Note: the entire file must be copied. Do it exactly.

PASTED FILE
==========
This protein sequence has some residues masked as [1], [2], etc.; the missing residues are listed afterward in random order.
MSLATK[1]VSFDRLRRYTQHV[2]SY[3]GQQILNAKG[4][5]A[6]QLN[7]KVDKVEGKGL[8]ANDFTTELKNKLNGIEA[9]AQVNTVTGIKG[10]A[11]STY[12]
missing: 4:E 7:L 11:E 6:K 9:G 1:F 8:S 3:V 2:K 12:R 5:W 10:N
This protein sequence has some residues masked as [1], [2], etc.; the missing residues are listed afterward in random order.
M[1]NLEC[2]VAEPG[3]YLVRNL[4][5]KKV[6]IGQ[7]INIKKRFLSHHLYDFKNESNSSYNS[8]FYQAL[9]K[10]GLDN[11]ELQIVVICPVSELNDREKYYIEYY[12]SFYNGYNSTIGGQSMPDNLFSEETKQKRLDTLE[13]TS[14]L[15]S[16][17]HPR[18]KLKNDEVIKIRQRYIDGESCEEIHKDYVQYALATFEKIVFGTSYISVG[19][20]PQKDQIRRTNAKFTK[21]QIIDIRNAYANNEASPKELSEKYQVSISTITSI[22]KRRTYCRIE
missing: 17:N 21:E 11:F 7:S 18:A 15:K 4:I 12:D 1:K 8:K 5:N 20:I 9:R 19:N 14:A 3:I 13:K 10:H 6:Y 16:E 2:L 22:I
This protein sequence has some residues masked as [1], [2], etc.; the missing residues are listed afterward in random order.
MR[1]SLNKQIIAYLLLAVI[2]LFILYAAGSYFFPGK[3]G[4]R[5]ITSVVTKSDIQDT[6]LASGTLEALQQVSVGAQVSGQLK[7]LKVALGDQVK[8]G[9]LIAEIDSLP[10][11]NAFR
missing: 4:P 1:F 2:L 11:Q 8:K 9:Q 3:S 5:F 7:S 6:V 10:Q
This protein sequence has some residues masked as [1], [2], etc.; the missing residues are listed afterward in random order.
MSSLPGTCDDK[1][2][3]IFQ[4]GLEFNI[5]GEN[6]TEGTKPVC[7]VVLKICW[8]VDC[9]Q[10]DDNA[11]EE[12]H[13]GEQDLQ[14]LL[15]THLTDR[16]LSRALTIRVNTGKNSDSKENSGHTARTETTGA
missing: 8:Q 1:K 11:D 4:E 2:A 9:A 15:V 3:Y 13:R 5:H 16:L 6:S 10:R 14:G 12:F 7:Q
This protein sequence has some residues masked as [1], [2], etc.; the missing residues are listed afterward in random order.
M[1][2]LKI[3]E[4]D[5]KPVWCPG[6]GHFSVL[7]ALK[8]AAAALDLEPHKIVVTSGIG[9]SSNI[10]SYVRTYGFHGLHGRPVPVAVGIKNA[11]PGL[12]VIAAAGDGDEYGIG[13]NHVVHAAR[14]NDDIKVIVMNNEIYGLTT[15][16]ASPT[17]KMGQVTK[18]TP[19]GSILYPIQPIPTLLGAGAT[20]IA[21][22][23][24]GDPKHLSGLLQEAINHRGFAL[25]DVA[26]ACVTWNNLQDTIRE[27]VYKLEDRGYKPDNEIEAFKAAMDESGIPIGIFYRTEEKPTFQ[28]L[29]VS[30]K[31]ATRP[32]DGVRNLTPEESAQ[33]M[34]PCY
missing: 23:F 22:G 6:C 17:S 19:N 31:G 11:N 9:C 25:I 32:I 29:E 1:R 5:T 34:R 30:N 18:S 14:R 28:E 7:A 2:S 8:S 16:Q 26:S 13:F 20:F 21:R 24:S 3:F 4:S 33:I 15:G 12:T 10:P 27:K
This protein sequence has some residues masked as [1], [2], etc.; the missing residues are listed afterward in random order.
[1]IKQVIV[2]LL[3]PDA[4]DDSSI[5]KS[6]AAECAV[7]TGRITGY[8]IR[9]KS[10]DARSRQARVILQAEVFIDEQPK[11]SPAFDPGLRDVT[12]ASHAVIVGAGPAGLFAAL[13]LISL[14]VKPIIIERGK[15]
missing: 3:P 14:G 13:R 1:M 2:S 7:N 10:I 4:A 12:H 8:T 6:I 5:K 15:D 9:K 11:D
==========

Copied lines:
This protein sequence has some residues masked as [1], [2], etc.; the missing residues are listed afterward in random order.
MSLATK[1]VSFDRLRRYTQHV[2]SY[3]GQQILNAKG[4][5]A[6]QLN[7]KVDKVEGKGL[8]ANDFTTELKNKLNGIEA[9]AQVNTVTGIKG[10]A[11]STY[12]
missing: 4:E 7:L 11:E 6:K 9:G 1:F 8:S 3:V 2:K 12:R 5:W 10:N
This protein sequence has some residues masked as [1], [2], etc.; the missing residues are listed afterward in random order.
M[1]NLEC[2]VAEPG[3]YLVRNL[4][5]KKV[6]IGQ[7]INIKKRFLSHHLYDFKNESNSSYNS[8]FYQAL[9]K[10]GLDN[11]ELQIVVICPVSELNDREKYYIEYY[12]SFYNGYNSTIGGQSMPDNLFSEETKQKRLDTLE[13]TS[14]L[15]S[16][17]HPR[18]KLKNDEVIKIRQRYIDGESCEEIHKDYVQYALATFEKIVFGTSYISVG[19][20]PQKDQIRRTNAKFTK[21]QIIDIRNAYANNEASPKELSEKYQVSISTITSI[22]KRRTYCRIE
missing: 17:N 21:E 11:F 7:S 18:A 15:K 4:I 12:D 1:K 8:K 5:N 20:I 9:R 19:N 14:A 3:I 13:K 10:H 6:Y 16:E 2:L 22:I
This protein sequence has some residues masked as [1], [2], etc.; the missing residues are listed afterward in random order.
MR[1]SLNKQIIAYLLLAVI[2]LFILYAAGSYFFPGK[3]G[4]R[5]ITSVVTKSDIQDT[6]LASGTLEALQQVSVGAQVSGQLK[7]LKVALGDQVK[8]G[9]LIAEIDSLP[10][11]NAFR
missing: 4:P 1:F 2:L 11:Q 8:K 9:Q 3:S 5:F 7:S 6:V 10:Q
This protein sequence has some residues masked as [1], [2], etc.; the missing residues are listed afterward in random order.
MSSLPGTCDDK[1][2][3]IFQ[4]GLEFNI[5]GEN[6]TEGTKPVC[7]VVLKICW[8]VDC[9]Q[10]DDNA[11]EE[12]H[13]GEQDLQ[14]LL[15]THLTDR[16]LSRALTIRVNTGKNSDSKENSGHTARTETTGA
missing: 8:Q 1:K 11:D 4:E 2:A 9:A 15:V 3:Y 13:R 5:H 16:L 6:S 10:R 14:G 12:F 7:Q
This protein sequence has some residues masked as [1], [2], etc.; the missing residues are listed afterward in random order.
M[1][2]LKI[3]E[4]D[5]KPVWCPG[6]GHFSVL[7]ALK[8]AAAALDLEPHKIVVTSGIG[9]SSNI[10]SYVRTYGFHGLHGRPVPVAVGIKNA[11]PGL[12]VIAAAGDGDEYGIG[13]NHVVHAAR[14]NDDIKVIVMNNEIYGLTT[15][16]ASPT[17]KMGQVTK[18]TP[19]GSILYPIQPIPTLLGAGAT[20]IA[21][22][23][24]GDPKHLSGLLQEAINHRGFAL[25]DVA[26]ACVTWNNLQDTIRE[27]VYKLEDRGYKPDNEIEAFKAAMDESGIPIGIFYRTEEKPTFQ[28]L[29]VS[30]K[31]ATRP[32]DGVRNLTPEESAQ[33]M[34]PCY
missing: 23:F 22:G 6:C 17:S 19:N 31:G 11:N 9:C 25:I 32:I 29:E 1:R 5:T 34:R 30:N 18:S 14:R 28:E 7:A 2:S 8:S 16:Q 26:S 13:F 20:F 21:R 24:S 3:F 4:S 33:I 15:G 12:T 10:P 27:K
This protein sequence has some residues masked as [1], [2], etc.; the missing residues are listed afterward in random order.
[1]IKQVIV[2]LL[3]PDA[4]DDSSI[5]KS[6]AAECAV[7]TGRITGY[8]IR[9]KS[10]DARSRQARVILQAEVFIDEQPK[11]SPAFDPGLRDVT[12]ASHAVIVGAGPAGLFAAL[13]LISL[14]VKPIIIERGK[15]
missing: 3:P 14:G 13:R 1:M 2:S 7:N 10:I 4:A 12:H 8:T 6:I 5:K 15:D 9:K 11:D